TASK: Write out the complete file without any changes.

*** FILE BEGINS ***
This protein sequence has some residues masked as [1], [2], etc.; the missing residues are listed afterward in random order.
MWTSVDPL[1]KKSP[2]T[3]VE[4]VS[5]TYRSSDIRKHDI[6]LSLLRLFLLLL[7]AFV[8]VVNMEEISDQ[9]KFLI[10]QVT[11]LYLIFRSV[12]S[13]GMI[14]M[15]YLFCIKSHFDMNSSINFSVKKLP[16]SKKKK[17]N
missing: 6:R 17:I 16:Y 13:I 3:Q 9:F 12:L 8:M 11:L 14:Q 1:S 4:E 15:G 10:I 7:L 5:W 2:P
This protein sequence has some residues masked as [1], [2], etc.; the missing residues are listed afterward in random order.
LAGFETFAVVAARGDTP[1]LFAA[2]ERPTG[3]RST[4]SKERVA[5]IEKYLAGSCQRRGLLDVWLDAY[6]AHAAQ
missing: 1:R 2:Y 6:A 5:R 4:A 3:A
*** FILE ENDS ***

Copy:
This protein sequence has some residues masked as [1], [2], etc.; the missing residues are listed afterward in random order.
MWTSVDPL[1]KKSP[2]T[3]VE[4]VS[5]TYRSSDIRKHDI[6]LSLLRLFLLLL[7]AFV[8]VVNMEEISDQ[9]KFLI[10]QVT[11]LYLIFRSV[12]S[13]GMI[14]M[15]YLFCIKSHFDMNSSINFSVKKLP[16]SKKKK[17]N
missing: 6:R 17:I 16:Y 13:I 3:Q 9:F 12:L 8:M 11:L 14:Q 1:S 4:E 15:G 10:I 7:L 5:W 2:P
This protein sequence has some residues masked as [1], [2], etc.; the missing residues are listed afterward in random order.
LAGFETFAVVAARGDTP[1]LFAA[2]ERPTG[3]RST[4]SKERVA[5]IEKYLAGSCQRRGLLDVWLDAY[6]AHAAQ
missing: 1:R 2:Y 6:A 5:R 4:A 3:A